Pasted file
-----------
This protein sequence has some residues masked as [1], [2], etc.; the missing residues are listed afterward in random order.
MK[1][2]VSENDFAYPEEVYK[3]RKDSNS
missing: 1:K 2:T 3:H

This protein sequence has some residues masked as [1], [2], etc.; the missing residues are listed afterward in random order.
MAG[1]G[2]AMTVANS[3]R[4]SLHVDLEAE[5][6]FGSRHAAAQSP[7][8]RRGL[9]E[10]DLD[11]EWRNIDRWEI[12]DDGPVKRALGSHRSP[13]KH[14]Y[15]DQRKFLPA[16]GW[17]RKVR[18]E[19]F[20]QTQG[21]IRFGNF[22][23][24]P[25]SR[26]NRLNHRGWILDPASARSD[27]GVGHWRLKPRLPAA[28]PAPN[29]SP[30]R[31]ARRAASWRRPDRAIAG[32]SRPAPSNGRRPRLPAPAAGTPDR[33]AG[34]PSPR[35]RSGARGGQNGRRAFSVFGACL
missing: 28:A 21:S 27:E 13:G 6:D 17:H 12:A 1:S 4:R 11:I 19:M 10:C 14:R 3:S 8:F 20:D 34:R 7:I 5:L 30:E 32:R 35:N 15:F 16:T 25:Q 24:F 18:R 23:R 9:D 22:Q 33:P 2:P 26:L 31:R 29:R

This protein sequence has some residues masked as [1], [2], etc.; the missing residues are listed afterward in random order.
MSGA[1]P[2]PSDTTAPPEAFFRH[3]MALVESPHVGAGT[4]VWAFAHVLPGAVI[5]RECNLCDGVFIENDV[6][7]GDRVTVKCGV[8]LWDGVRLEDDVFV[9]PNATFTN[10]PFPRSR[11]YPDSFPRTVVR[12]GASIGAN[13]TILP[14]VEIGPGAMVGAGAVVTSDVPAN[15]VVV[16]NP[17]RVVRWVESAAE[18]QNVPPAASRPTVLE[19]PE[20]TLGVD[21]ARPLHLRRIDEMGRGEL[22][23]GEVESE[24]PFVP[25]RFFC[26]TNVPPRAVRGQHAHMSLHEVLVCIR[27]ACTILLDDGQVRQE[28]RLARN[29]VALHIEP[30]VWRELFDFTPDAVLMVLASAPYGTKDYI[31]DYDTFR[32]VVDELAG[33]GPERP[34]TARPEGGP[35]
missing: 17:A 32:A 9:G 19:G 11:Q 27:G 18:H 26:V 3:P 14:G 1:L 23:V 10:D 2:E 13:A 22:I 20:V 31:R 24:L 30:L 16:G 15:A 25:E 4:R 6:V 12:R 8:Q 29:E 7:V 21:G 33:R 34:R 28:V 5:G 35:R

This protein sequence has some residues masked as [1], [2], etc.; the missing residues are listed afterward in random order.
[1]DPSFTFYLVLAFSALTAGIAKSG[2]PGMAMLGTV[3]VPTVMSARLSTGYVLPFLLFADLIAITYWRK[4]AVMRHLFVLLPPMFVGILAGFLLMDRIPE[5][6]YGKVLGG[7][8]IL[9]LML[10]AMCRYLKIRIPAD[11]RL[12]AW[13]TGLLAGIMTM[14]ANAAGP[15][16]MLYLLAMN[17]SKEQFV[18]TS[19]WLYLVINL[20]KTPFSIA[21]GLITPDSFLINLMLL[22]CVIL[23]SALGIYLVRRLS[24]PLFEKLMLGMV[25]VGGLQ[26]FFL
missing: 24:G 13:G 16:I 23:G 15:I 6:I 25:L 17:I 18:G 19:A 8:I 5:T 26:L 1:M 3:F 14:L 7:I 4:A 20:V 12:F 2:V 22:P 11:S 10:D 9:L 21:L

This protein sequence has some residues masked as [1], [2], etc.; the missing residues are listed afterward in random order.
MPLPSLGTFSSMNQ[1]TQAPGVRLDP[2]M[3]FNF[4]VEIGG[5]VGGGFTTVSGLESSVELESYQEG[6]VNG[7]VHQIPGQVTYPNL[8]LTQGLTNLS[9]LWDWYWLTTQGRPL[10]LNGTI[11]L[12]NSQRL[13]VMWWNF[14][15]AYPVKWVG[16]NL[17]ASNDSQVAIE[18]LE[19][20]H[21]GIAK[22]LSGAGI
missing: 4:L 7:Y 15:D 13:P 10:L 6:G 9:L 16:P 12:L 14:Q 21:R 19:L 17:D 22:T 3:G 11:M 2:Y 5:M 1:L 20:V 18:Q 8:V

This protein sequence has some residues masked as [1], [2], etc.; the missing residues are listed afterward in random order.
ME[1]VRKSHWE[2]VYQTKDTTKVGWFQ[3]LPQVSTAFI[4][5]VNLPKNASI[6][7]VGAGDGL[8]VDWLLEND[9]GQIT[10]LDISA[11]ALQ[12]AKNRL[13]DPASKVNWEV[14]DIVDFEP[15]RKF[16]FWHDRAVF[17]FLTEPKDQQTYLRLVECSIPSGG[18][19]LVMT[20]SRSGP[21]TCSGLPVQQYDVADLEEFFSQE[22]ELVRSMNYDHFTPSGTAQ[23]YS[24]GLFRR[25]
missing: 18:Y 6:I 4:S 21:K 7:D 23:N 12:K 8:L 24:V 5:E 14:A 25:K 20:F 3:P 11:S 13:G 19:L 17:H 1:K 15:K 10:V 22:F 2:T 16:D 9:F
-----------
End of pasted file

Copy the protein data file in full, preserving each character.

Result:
This protein sequence has some residues masked as [1], [2], etc.; the missing residues are listed afterward in random order.
MK[1][2]VSENDFAYPEEVYK[3]RKDSNS
missing: 1:K 2:T 3:H

This protein sequence has some residues masked as [1], [2], etc.; the missing residues are listed afterward in random order.
MAG[1]G[2]AMTVANS[3]R[4]SLHVDLEAE[5][6]FGSRHAAAQSP[7][8]RRGL[9]E[10]DLD[11]EWRNIDRWEI[12]DDGPVKRALGSHRSP[13]KH[14]Y[15]DQRKFLPA[16]GW[17]RKVR[18]E[19]F[20]QTQG[21]IRFGNF[22][23][24]P[25]SR[26]NRLNHRGWILDPASARSD[27]GVGHWRLKPRLPAA[28]PAPN[29]SP[30]R[31]ARRAASWRRPDRAIAG[32]SRPAPSNGRRPRLPAPAAGTPDR[33]AG[34]PSPR[35]RSGARGGQNGRRAFSVFGACL
missing: 28:A 21:S 27:E 13:G 6:D 17:H 12:A 1:S 4:R 11:I 19:M 10:C 14:R 3:S 8:F 20:D 34:R 7:I 5:L 30:E 32:R 35:N 15:F 16:T 25:Q 24:F 18:R 23:R 9:D 22:Q 33:P 2:P 26:L 31:R 29:R

This protein sequence has some residues masked as [1], [2], etc.; the missing residues are listed afterward in random order.
MSGA[1]P[2]PSDTTAPPEAFFRH[3]MALVESPHVGAGT[4]VWAFAHVLPGAVI[5]RECNLCDGVFIENDV[6][7]GDRVTVKCGV[8]LWDGVRLEDDVFV[9]PNATFTN[10]PFPRSR[11]YPDSFPRTVVR[12]GASIGAN[13]TILP[14]VEIGPGAMVGAGAVVTSDVPAN[15]VVV[16]NP[17]RVVRWVESAAE[18]QNVPPAASRPTVLE[19]PE[20]TLGVD[21]ARPLHLRRIDEMGRGEL[22][23]GEVESE[24]PFVP[25]RFFC[26]TNVPPRAVRGQHAHMSLHEVLVCIR[27]ACTILLDDGQVRQE[28]RLARN[29]VALHIEP[30]VWRELFDFTPDAVLMVLASAPYGTKDYI[31]DYDTFR[32]VVDELAG[33]GPERP[34]TARPEGGP[35]
missing: 17:A 32:A 9:G 19:G 11:Q 27:G 18:H 26:V 3:P 14:G 1:L 23:V 10:D 2:E 13:A 22:I 20:V 31:R 24:L 30:L 16:G 15:A 25:E 4:R 6:V 12:R 8:Q 29:E 7:V 21:G 33:R 34:R 28:V 5:G 35:R

This protein sequence has some residues masked as [1], [2], etc.; the missing residues are listed afterward in random order.
[1]DPSFTFYLVLAFSALTAGIAKSG[2]PGMAMLGTV[3]VPTVMSARLSTGYVLPFLLFADLIAITYWRK[4]AVMRHLFVLLPPMFVGILAGFLLMDRIPE[5][6]YGKVLGG[7][8]IL[9]LML[10]AMCRYLKIRIPAD[11]RL[12]AW[13]TGLLAGIMTM[14]ANAAGP[15][16]MLYLLAMN[17]SKEQFV[18]TS[19]WLYLVINL[20]KTPFSIA[21]GLITPDSFLINLMLL[22]CVIL[23]SALGIYLVRRLS[24]PLFEKLMLGMV[25]VGGLQ[26]FFL
missing: 24:G 13:G 16:I 23:G 15:I 6:I 25:L 17:I 18:G 19:A 8:I 5:T 26:L 1:M 3:F 14:L 7:I 4:A 20:V 12:F 2:V 22:P 11:S 10:D 9:L 21:L

This protein sequence has some residues masked as [1], [2], etc.; the missing residues are listed afterward in random order.
MPLPSLGTFSSMNQ[1]TQAPGVRLDP[2]M[3]FNF[4]VEIGG[5]VGGGFTTVSGLESSVELESYQEG[6]VNG[7]VHQIPGQVTYPNL[8]LTQGLTNLS[9]LWDWYWLTTQGRPL[10]LNGTI[11]L[12]NSQRL[13]VMWWNF[14][15]AYPVKWVG[16]NL[17]ASNDSQVAIE[18]LE[19][20]H[21]GIAK[22]LSGAGI
missing: 4:L 7:Y 15:D 13:P 10:L 6:G 9:L 16:P 12:L 14:Q 21:R 19:L 17:D 22:T 3:G 11:M 2:Y 5:M 1:L 20:V 18:Q 8:V

This protein sequence has some residues masked as [1], [2], etc.; the missing residues are listed afterward in random order.
ME[1]VRKSHWE[2]VYQTKDTTKVGWFQ[3]LPQVSTAFI[4][5]VNLPKNASI[6][7]VGAGDGL[8]VDWLLEND[9]GQIT[10]LDISA[11]ALQ[12]AKNRL[13]DPASKVNWEV[14]DIVDFEP[15]RKF[16]FWHDRAVF[17]FLTEPKDQQTYLRLVECSIPSGG[18][19]LVMT[20]SRSGP[21]TCSGLPVQQYDVADLEEFFSQE[22]ELVRSMNYDHFTPSGTAQ[23]YS[24]GLFRR[25]
missing: 18:Y 6:I 4:S 21:K 7:D 23:N 12:K 8:L 24:V 5:E 14:A 25:K 20:F 3:P 11:S 13:G 19:L 17:H 1:K 15:K 10:V 22:F 2:T 16:D 9:F